This seems to have so much to do with the dynamic we see recurring between these translators and their writers. Helen Lowe-Porter and Thomas Mann, Dorothy Bussy and André Gide, and then you and Roland Barthes—we have three women translators who are all brilliant, but who all find that their legitimacy is challenged either by outside forces (critics, publishers, the authors themselves) or by internal doubt. Their right to translate these genius gay male writers is constantly being questioned and scrutinized. You mention an instance of someone asking you whether you felt excluded by Barthes’s fantasies of an alternative sort of society in Comment vivre ensemble, since they seemed to be so resolutely male, as if your identification with his thought, his vision for this other possible life was somehow suspect or flawed. So in all three cases, we can tell that there’s a relationship of love, and yet the translators all experience a feeling of inadequacy or uncertainty at some stage—even as they rebel and say, No, I feel I have written this book myself. Dorothy Bussy says to André Gide, you feel that you can impersonate a woman’s voice, why shouldn’t I be able to impersonate a man’s?

Dorothy Bussy, photographed by Rachel ‘Ray’ Strachey in 1923

Dorothy Bussy, photographed by Rachel ‘Ray’ Strachey in 1923

That’s another really powerful moment in their correspondence.

Yes! They—you—insist on this right to identification, which of course Barthes himself also talks about.

It’s very important to me that these are all women translators, and I am fascinated by the dynamic you describe. I’ve sometimes spoken glibly to people about being somehow in love with Barthes’s late lectures. Because: what does that mean? What does it mean to ground a translation practice in love for a work, for a figure, for a myth, for someone I didn’t and can’t know? I well might say to you: I love this course on the novel. I find it extraordinary. I love these pedagogical moves that he makes, opening a private fantasy up to others, making a singly-authored, monological project at least potentially collaborative and dialogical. I love that Barthes himself is so uncertain—that his project might well fail, and in some ways it did fail (in that he never produced the Novel with a capital N) and I love how that real possibility was built into the very premise of the lecture course. I haven’t stopped thinking about Barthes’s course on the novel, and I marvel at it, and I guess I would describe it as love. But—who cares? Who cares how I feel about it, when it comes to making a translation? And why should they? When a translation should, of course, also facilitate someone else’s reading experience, someone else’s engagement with or rejection of that work? These are some of the questions I try to think through in the book. I was drawn to Lowe-Porter and Bussy because they, too, in in different ways, ground their authority and legitimacy as translators in their feelings for the work and the person who wrote it. While also taking into account the fact that something like an affective grounding for a translation project, whether in like or dislike, is very far from the norm—it is a privileged, uncommon position to be able to translate out of feeling. Hence the term ‘lady translators,’ which I coin and try to semi-embrace. As you point out, there’s also the fact that these translators are, like you and me, women. There has been great deal of important work on this by feminists working in the field of translator studies: the fact that translation has so often been seen and described as this kind of service, as a second-order, derivative but also necessary and therefore—that therefore, please hear that therefore with a big question mark after it—a kind of feminized practice, as this thing that gets done quietly and invisibly and graciously at home, like the washing.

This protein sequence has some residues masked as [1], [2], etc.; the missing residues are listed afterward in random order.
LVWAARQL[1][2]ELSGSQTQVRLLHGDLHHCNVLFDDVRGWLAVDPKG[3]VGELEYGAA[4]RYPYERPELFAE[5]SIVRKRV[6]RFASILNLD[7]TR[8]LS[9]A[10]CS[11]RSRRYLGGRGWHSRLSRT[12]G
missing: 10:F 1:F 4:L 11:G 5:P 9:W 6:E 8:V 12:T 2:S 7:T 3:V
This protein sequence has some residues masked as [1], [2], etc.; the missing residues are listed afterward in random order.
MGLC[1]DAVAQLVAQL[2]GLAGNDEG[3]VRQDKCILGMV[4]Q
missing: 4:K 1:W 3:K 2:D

The translator as humble helpmeet?

Yes, helpful and selfless. This sense that translation can’t be about ego, or about intellectual ambition or intervention or argument or audacity. But what I like about the deeply ambivalent—and actually quite horrible, certainly off-putting—term ‘lady translator’ is that it also says something about amateurism, and about leisure, about having the time to devote oneself to translations, and so also about privilege. This comes back to trying to look honestly at how things have been for me. On the one hand, translation has been a domestic, low-paid, relatively invisible practice. It has been a way of continuing to read and write while at home with a baby, without—at that point—any institutional affiliation. One of the reasons why my kids appear very briefly at different points in the book, and that Helen Lowe-Porter’s children appear—she was translating, as she puts it, with a cradle in the next room—is to affirm that yes, these have been the conditions of translation, and for many of us they continue to be.